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EDO MBM and the 'Kill Chain'. R&D into New micro weapons for drones.

x | 28.06.2012 22:50 | Smash EDO | Anti-militarism | Technology | Terror War | South Coast

15 May 2012. John Eaton, an EDO MBM Director and weapons system inventor gives a presentation to the National Defense Industrial Association in Washington about EDO MBM's current internal research and development work.

An abstract and PDF of a powerpoint presentation confirm EDO are at the heart of the global killer drone industry as developers of micro bomb racks for US parent company ITT Exelis.

ITT Exelis already supply the bomb racks for the MQ-9 Predator B/Reaper drone used by the CIA and US Special Forces to carry out extra-judicial assassinations. These attacks that have murdered hundreds of civilians in Afghanistan, Pakistan and elsewhere.


Title: Abstract Text:

Enabling effective introduction of next generation small payload capabilities

Presented to

NDIA Joint Armament Conference 2012

15th May 2012

John Eaton
Director, Design
EDO MBM Technology Ltd

Reviewing trends in new platforms has determined that truly flexible responses require new approaches to the delivery of small non traditional weapons from non traditional airframes involved in the kill chain.

This change is being driven by the real world challenges of Pace, Performance and Politics where a cold war budget planning cycle would appear to be a luxury that has disappeared forever. The introduction of next generation capabilities onto new airborne platforms requires an ongoing employment of key enabling technologies to provide the warfighter the constant continuous improvement of capability that the emerging threat demands.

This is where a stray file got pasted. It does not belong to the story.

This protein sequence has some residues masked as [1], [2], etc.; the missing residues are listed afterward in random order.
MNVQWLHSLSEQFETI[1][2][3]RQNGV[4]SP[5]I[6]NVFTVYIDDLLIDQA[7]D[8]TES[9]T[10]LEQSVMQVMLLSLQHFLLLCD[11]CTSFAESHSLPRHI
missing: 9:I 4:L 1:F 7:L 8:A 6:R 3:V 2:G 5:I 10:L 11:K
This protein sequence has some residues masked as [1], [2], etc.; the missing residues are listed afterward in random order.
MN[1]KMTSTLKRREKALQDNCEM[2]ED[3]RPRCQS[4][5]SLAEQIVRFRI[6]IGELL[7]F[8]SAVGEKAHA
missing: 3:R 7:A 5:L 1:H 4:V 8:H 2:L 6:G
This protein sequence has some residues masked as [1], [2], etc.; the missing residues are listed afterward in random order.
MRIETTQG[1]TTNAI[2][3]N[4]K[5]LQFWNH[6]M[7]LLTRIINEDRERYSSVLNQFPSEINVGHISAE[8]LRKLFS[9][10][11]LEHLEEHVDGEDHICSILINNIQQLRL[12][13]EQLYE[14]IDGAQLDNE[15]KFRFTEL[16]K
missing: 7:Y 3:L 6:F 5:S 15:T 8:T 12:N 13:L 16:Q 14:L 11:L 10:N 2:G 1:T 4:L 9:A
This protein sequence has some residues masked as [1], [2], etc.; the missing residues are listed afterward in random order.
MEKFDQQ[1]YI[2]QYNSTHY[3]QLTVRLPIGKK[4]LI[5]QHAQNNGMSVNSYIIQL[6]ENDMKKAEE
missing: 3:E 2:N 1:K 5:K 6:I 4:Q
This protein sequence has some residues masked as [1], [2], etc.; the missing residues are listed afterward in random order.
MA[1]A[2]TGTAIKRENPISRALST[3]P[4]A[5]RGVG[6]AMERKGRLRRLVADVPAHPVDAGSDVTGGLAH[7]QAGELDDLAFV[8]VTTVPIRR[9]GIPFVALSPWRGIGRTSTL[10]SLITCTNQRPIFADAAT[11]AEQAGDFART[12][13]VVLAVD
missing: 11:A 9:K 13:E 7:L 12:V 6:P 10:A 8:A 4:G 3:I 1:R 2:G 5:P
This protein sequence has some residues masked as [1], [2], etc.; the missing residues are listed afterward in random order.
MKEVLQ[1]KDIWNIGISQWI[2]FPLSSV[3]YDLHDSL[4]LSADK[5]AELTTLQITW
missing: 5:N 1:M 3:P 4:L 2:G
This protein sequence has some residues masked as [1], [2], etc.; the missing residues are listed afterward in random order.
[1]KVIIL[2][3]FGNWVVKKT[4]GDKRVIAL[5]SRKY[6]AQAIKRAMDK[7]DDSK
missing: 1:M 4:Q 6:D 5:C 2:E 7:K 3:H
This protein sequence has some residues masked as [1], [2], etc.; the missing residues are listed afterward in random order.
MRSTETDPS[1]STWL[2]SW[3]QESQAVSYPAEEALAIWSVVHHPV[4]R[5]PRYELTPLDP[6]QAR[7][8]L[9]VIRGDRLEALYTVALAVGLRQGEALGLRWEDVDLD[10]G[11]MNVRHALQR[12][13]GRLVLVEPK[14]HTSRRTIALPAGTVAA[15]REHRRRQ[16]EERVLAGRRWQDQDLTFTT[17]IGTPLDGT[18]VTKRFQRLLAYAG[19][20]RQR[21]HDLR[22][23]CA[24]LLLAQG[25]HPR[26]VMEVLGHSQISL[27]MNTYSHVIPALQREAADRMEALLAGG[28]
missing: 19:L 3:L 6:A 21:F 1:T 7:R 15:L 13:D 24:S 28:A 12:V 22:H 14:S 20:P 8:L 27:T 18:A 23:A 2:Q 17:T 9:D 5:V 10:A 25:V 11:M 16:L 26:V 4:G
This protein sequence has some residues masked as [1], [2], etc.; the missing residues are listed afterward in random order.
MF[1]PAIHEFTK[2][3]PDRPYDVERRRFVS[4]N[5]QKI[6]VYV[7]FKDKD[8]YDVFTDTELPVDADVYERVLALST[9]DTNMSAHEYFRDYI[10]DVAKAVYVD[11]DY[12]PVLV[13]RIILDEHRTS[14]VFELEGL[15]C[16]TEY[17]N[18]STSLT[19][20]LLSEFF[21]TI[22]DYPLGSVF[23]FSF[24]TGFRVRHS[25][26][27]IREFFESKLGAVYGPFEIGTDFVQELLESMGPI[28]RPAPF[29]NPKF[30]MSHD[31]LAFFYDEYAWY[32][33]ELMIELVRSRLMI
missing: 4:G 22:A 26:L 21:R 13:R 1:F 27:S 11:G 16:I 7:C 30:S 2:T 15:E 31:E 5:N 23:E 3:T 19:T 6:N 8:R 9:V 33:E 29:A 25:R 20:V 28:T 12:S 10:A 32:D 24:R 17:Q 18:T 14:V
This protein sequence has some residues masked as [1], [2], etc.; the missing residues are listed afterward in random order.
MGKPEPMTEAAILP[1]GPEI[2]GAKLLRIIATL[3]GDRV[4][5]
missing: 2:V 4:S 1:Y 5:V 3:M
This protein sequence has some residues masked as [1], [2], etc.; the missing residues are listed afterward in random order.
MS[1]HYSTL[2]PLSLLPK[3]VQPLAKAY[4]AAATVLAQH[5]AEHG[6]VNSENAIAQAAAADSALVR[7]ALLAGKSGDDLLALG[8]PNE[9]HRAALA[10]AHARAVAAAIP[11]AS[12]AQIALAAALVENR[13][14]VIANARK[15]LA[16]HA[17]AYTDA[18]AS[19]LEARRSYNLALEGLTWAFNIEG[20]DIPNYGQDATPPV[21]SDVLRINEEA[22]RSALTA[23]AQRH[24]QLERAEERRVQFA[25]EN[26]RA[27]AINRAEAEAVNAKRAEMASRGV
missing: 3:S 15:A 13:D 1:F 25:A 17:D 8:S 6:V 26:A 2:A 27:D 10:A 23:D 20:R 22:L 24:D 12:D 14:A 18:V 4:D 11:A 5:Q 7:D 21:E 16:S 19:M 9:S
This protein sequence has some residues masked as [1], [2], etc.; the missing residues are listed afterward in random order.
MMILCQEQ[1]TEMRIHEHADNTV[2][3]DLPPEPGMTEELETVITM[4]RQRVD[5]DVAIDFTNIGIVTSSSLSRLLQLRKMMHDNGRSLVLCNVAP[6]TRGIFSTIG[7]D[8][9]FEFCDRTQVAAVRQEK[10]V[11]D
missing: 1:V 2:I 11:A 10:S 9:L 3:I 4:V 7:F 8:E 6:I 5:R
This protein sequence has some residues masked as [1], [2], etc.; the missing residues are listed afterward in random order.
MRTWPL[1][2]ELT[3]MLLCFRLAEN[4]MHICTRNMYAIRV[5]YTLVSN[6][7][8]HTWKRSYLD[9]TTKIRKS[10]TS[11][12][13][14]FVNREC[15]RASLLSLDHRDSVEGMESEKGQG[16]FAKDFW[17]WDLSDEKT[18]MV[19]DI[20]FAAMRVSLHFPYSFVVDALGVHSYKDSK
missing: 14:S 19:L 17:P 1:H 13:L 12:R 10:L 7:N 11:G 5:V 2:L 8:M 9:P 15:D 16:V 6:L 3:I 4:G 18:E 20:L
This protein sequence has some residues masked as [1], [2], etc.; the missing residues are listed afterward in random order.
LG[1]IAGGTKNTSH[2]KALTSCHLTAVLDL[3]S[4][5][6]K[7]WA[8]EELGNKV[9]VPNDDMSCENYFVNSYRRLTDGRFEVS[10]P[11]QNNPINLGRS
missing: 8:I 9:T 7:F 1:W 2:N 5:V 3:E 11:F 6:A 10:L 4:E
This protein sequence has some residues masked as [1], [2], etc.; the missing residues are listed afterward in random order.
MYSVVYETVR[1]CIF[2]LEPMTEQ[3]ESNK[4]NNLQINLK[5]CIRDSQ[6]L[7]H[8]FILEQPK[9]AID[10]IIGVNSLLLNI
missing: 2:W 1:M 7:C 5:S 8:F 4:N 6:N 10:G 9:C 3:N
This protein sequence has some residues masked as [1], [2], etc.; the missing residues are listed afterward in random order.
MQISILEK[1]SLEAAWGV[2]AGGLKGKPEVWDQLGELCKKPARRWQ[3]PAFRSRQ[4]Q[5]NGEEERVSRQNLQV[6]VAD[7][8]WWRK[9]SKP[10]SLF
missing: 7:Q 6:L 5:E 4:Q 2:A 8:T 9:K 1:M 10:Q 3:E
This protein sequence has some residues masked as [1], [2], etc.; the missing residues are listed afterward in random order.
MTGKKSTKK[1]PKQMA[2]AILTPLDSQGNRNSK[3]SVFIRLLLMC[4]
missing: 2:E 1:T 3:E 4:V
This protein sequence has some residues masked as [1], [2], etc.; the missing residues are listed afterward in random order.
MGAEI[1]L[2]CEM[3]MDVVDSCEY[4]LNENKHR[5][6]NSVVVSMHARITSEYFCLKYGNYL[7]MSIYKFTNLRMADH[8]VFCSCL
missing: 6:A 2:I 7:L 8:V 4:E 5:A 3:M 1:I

The paper focuses in onto how workable “best of class” technologies enable the introduction of micro payloads onto non traditional ISR and weapons platforms to deliver high integrity means of safe carriage and release of micro weapons.

The drive of micro weapons onto specifically COIN and ISR manned and unmanned platforms required a complete systems level review of what the interface from platform to payload demands and how safety protocols demanded by fast jet air vehicles can be supported on low technology platforms.

The paper reviews some works to date in this area and reviews how best practices and system level thinking is essential as small weapons not only become more complex but available for use on such a wide array of airborne and cross forces platforms.

The works to date tracks specifically ITT R&D projects (WASP and HORNET) and how they have succeeded in delivering common system building blocks independent of the weapon system.

The systems have been utilised in trials mimicking next generation armed ISR platforms (both manned and unmanned) with a variety of payloads ranging from sub ten pound munitions to resupply systems for distributing equipment to the field.

In summary the paper aims to deliver an understanding from the author of the following main areas: - Impact of air integration onto delivering rapid capability upgrades - Systems level “best in class” technologies enabling small ISR platforms - Lessons learnt to date from ITT IRAD works to date on micro payload development